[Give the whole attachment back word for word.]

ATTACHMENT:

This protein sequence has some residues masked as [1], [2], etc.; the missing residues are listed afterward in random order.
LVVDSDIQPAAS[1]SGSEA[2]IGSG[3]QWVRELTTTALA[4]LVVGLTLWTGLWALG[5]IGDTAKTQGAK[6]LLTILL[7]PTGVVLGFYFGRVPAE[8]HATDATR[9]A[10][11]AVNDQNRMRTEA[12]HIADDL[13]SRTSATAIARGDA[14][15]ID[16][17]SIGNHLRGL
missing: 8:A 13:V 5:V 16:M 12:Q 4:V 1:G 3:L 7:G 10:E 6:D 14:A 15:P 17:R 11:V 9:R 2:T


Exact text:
This protein sequence has some residues masked as [1], [2], etc.; the missing residues are listed afterward in random order.
LVVDSDIQPAAS[1]SGSEA[2]IGSG[3]QWVRELTTTALA[4]LVVGLTLWTGLWALG[5]IGDTAKTQGAK[6]LLTILL[7]PTGVVLGFYFGRVPAE[8]HATDATR[9]A[10][11]AVNDQNRMRTEA[12]HIADDL[13]SRTSATAIARGDA[14][15]ID[16][17]SIGNHLRGL
missing: 8:A 13:V 5:V 16:M 12:Q 4:V 1:G 3:L 7:G 10:E 6:D 14:A 15:P 17:R 11:V 9:R 2:T